Containment Ring 702 is shrink interference fit into Containment Ring Notch 310. At ambient air temperature the outside diameter of Containment Ring 702 will be slightly larger than the inside diameter of Containment Ring Notch 310. Fan Case 302 is heated, which causes Fan Case 302 to expand, increasing the inside diameter to a diameter that is greater than the outside diameter of Containment Ring 702, and giving rise to Containment Ring Clearance 704, enabling Containment Ring 702 to be positioned as shown in Containment Ring Notch 310. In this position, Fan Case 302 is allowed to cool, which shrinks in diameter and allows Containment Ring 702 to seat itself circumferentially into Containment Ring Notch 310. At ambient temperature, due to Fan Case 302 wanting to return to its smaller inside diameter, but being prevented from doing so due to the larger outside diameter of Containment Ring 702, a shrink with an interference fit results, with compressive circumferential force being applied to Containment Ring 702 by Fan Case 302, and tensile circumferential force is applied to Fan Case 302 by Containment Ring 702.

For a fan case manufactured from composite material, Containment Ring 702 is cooled with liquid nitrogen to reduce its outside diameter giving rise to Containment Ring Clearance 704, enabling Containment Ring 702 to be positioned as shown in Containment Ring Notch 310. In this position, Containment Ring 702 is allowed to warm up to ambient temperature, increasing in diameter, and seating itself circumferentially into Containment Ring Notch 310. At ambient temperature, due to Containment Ring 702 wanting to return to its greater outside diameter, but being prevented from doing so due to the smaller inside diameter of Containment Ring Notch 310, an interference fit results, with compressive circumferential force being applied to Containment Ring 702 by Fan Case 302, and tensile circumferential force is applied to Fan Case 302 by Containment Ring 702. One skilled in the art will recognize that a combination of heating Fan Case 302 along with cooling Containment Ring 702 may also be employed in certain situations to effect a shrink fit.

In one embodiment of the invention, Containment Ring Notch 310 is machined circumferentially with a reverse taper such that the inside diameter of Fan Case 302 at point A is less than the inside diameter of Fan Case 302 at point B. The taper may vary from fan case to fan case, ranging from just greater than 0° for a cylindrical case to an appropriate degree that would depend upon the specific geometry of a conical fan case. Containment Ring 702 is machined circumferentially on its outside surface to match this same reverse taper. Even though Containment Ring 702 is shrink interference fit onto Fan Case 302, the taper adds extra security so that Containment Ring 702 will not slip axially on Fan Case 302, which could possibly happen if Containment Ring Notch 310 was manufactured without the taper.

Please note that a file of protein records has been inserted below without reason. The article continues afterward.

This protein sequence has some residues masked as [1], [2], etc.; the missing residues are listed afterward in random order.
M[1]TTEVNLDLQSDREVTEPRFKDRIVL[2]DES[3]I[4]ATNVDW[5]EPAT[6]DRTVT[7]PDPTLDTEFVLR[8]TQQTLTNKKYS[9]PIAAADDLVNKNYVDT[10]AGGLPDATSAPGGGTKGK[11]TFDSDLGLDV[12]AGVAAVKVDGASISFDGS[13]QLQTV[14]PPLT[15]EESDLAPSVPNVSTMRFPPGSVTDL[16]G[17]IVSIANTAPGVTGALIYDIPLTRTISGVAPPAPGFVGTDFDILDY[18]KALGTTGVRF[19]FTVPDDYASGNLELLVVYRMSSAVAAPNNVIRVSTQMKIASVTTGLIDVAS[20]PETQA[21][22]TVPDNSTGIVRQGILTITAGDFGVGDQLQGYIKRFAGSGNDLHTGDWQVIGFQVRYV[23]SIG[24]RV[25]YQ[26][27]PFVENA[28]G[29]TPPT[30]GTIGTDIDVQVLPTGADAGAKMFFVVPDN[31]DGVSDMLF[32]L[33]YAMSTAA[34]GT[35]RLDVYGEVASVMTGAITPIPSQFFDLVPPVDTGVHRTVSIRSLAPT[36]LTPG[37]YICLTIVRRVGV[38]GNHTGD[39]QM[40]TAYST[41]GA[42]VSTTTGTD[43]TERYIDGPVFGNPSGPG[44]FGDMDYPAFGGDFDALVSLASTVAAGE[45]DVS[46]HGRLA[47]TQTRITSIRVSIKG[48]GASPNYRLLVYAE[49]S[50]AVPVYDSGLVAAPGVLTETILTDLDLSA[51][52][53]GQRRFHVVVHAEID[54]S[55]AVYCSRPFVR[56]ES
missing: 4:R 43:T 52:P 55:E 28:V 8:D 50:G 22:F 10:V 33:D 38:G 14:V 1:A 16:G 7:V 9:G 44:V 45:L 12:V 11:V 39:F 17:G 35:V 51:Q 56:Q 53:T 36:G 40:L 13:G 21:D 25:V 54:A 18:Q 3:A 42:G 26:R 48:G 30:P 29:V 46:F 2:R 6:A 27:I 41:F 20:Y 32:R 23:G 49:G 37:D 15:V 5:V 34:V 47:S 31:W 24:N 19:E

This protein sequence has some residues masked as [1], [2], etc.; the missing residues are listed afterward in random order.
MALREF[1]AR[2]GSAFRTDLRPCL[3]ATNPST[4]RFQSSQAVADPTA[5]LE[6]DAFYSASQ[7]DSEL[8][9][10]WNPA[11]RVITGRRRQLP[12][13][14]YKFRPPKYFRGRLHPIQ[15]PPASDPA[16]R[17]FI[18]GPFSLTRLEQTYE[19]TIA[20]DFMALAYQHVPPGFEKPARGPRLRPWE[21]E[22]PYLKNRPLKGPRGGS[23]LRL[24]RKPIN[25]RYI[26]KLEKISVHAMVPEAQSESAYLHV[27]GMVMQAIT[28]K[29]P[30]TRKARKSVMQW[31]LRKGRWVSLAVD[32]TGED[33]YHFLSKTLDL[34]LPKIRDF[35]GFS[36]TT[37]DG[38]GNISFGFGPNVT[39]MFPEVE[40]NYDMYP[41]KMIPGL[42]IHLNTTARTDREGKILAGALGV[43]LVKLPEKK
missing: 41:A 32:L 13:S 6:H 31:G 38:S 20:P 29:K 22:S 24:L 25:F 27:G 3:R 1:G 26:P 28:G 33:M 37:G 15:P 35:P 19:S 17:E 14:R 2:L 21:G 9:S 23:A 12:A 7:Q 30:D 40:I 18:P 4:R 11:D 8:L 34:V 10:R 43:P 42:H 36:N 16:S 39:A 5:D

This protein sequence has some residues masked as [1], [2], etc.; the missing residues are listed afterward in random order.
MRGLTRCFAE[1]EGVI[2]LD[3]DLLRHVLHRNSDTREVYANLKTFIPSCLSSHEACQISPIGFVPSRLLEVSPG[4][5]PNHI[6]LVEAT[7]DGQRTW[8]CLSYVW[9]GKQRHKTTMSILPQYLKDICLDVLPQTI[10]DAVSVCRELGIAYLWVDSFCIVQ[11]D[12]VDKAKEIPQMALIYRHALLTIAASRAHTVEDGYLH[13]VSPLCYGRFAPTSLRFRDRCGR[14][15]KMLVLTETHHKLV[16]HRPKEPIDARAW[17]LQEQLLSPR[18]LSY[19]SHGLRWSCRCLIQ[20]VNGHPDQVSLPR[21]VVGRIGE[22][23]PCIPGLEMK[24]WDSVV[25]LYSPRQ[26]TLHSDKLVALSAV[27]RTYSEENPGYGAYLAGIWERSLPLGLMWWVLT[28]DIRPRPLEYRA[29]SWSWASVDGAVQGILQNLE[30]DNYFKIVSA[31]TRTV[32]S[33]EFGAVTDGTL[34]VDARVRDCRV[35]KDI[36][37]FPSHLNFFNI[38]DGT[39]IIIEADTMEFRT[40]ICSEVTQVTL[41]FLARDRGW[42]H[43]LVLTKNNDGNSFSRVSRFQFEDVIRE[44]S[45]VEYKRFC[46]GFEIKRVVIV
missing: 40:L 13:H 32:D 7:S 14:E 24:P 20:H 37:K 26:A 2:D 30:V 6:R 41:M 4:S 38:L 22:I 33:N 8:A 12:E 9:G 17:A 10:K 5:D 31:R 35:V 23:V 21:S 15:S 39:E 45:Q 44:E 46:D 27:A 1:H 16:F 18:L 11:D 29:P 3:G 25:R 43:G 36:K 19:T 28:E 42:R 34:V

In addition, the machining for Fan Case 302 may be done in a first direction, such as radially, and the machining for Containment Ring 702 may be done in a second direction, such as axially, which is more or less perpendicular to the first direction. Since machining leaves a spiral, or record, continuous groove on the machined surfaces, the grooves on each surface will align in a cross-hatch manner to each other, increasing the frictional forces between the two surfaces and reducing the potential for spinning of Containment Ring 702 within Containment Ring Notch 310. The plurality of grooves on Containment Ring 702, which is made of a nickel-base super alloy, are harder than the plurality of grooves on Containment Ring Notch 310 of Fan Case 302, which is made of titanium, or in other fan casings, possibly steel or aluminum. The nickel-base super alloy grooves will dent into the softer titanium, steel, or aluminum grooves. Alternatively, Containment Ring 702 could simply be spot welded in one or more locations to Containment Ring Notch 310, or bolted to one or more flanges secured to Containment Ring Notch 310, to keep Containment Ring 702 from spinning in relation to Containment Ring Notch 310. Machining in cross directions would not be needed in this case.